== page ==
A patient taking her first steps after being admitted into Shanti Bhavan Medical Center with multiple femur fractures. Dr. Minz and his surgical team successfully realigned her femoral shaft. She is now able to utilize a walker, bearing minimal weight, to start the recovery process.
Commminuted Right Femur Fracture
This 3D medical animation features a dynamic overview of the bony anatomy associated with a typical mid-shaft comminuted right femur fracture.
The animation begins a view of a male body lying on a hospital gurney. The camera zooms-in and the superficial tissues dissolve away revealing an isolated view of a comminuted right femur fracture.
Leg Surgery: Indirect Reduction Techniques for the Treatment of Periprosthetic Femoral Fractures
This presentation, featuring William M. Ricci, MD, covers Indications/Contraindications, Pearls on Exposure, Newer Fixation Options, Benefits of Indirect Reduction, Avoiding Complications and Postoperative Protocol.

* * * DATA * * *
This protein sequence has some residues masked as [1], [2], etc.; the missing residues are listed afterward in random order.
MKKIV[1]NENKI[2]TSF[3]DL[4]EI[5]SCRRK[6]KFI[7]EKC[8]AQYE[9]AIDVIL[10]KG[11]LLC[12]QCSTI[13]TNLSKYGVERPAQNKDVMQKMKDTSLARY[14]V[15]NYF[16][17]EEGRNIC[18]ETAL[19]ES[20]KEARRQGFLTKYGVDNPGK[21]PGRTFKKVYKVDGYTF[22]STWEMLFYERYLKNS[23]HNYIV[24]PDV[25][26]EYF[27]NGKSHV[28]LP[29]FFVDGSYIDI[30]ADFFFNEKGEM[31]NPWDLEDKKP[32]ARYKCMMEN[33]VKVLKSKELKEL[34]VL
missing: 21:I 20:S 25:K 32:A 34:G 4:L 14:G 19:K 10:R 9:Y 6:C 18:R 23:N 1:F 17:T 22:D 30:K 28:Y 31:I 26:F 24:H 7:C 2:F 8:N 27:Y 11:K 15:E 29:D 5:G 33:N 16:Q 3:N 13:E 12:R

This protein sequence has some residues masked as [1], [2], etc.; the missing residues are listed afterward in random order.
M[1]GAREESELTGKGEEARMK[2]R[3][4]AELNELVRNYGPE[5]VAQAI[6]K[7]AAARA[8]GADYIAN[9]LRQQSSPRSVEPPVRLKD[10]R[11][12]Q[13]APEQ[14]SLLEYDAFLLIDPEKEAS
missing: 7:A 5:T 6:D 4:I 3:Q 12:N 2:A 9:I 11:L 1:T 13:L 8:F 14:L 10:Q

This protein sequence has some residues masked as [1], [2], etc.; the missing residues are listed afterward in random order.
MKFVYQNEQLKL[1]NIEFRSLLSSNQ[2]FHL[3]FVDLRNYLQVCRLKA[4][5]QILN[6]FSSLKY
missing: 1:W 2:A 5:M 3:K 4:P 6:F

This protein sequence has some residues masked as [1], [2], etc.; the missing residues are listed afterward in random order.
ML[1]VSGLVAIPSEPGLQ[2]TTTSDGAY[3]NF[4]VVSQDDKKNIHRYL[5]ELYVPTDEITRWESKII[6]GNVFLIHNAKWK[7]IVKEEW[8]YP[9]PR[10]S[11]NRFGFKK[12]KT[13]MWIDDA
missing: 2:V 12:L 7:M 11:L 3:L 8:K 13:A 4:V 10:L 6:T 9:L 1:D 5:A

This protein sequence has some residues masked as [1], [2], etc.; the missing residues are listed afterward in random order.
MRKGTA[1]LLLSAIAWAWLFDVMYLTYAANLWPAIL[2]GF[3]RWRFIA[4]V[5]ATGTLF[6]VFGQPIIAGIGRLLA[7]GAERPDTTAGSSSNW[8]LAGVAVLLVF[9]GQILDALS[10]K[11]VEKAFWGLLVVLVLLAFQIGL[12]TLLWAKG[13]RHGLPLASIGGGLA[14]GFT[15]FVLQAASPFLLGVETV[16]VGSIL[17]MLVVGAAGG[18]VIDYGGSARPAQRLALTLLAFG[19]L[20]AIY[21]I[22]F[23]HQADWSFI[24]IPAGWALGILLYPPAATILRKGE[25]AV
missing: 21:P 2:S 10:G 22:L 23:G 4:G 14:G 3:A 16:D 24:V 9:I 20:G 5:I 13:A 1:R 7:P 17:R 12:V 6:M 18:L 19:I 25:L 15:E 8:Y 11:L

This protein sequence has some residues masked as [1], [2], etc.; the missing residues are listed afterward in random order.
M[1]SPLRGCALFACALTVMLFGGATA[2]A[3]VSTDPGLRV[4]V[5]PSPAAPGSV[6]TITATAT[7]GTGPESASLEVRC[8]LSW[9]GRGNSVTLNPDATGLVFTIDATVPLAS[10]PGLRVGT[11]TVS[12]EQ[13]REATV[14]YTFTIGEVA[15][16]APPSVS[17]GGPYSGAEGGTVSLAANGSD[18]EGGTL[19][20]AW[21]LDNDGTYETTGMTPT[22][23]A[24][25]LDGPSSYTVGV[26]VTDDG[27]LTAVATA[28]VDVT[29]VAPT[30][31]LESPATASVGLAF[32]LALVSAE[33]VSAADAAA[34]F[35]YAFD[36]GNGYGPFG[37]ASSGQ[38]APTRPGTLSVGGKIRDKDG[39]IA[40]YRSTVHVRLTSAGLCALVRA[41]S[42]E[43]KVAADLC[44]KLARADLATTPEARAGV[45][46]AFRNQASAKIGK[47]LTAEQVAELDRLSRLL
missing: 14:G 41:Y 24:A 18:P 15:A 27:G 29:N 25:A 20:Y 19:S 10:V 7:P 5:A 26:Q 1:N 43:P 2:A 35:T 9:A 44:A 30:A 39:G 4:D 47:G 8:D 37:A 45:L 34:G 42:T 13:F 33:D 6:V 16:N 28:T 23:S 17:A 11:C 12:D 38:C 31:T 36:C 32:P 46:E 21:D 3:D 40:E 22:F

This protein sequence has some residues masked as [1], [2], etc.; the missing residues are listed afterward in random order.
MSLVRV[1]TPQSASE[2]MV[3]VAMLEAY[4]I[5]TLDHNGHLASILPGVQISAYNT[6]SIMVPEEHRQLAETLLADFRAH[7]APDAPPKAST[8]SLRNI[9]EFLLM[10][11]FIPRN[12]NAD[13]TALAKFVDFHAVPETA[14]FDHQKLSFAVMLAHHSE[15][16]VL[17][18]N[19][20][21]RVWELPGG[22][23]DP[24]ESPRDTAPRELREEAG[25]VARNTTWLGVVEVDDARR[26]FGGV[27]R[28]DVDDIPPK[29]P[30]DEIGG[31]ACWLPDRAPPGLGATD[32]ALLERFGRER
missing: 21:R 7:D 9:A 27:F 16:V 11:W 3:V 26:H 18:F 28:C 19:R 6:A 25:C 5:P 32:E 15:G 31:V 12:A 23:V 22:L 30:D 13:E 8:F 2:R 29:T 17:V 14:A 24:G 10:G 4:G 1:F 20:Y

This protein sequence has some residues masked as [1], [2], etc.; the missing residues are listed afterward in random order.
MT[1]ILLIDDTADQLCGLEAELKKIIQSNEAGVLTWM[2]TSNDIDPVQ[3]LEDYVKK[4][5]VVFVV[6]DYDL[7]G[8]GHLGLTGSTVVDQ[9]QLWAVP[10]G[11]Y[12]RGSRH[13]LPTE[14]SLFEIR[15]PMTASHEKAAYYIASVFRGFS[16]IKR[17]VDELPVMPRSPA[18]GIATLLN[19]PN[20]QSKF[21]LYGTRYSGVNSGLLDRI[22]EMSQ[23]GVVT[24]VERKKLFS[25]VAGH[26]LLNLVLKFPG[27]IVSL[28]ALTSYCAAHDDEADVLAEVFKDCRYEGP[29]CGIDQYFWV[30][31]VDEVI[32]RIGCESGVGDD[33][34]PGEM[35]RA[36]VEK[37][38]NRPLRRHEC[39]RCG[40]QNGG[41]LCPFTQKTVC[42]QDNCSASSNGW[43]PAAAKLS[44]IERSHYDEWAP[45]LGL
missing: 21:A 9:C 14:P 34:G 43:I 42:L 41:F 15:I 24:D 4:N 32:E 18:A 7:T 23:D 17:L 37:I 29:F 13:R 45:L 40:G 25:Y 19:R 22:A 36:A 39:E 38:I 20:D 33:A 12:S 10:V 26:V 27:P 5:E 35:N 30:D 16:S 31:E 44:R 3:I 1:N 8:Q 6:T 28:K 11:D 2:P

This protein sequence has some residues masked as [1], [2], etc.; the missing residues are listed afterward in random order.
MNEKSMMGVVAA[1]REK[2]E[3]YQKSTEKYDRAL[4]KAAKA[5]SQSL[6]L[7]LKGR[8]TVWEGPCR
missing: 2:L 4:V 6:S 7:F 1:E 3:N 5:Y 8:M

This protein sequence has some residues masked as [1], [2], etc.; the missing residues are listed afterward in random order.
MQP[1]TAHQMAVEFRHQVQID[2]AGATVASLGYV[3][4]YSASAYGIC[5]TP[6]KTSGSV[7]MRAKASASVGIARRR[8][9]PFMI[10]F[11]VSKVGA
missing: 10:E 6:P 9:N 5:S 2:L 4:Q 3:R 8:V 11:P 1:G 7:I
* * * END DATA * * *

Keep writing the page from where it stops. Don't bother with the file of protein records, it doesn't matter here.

As the prevalence of periprosthetic femoral fractures has increased over the last decade, the complications associated with their treatment have been increasingly recognized. However, optimal management strategies remain unclear. The difficulty involved in the management of these fractures is evidenced by the array of treatment options described in the literature without a clear consensus regarding the most appropriate method. Contemporary fracture-fixation techniques that have focused on minimizing soft-tissue disruption and periosteal stripping have reduced the need for supplemental bone-grafting. In this video supplement to the JBJS article, William M. Ricci, M.D., of Washington University School of Medicine in St. Louis, MO., discusses and demonstrates his surgical technique of indirect fracture-reduction combined with fixation with a single lateral plate without the use of structural allograft, for the treatment of periprosthetic femoral shaft fracture about a stable intramedullary implant.
Osteoporosis | bisphosphonates femur fractures
What devastating problem can occur with osteoporosis treatment… coming up next…
Elderly Women Who Take Bisphosphonates Long-Term May Have Increased Risk Of Atypical Femur Shaft Fractures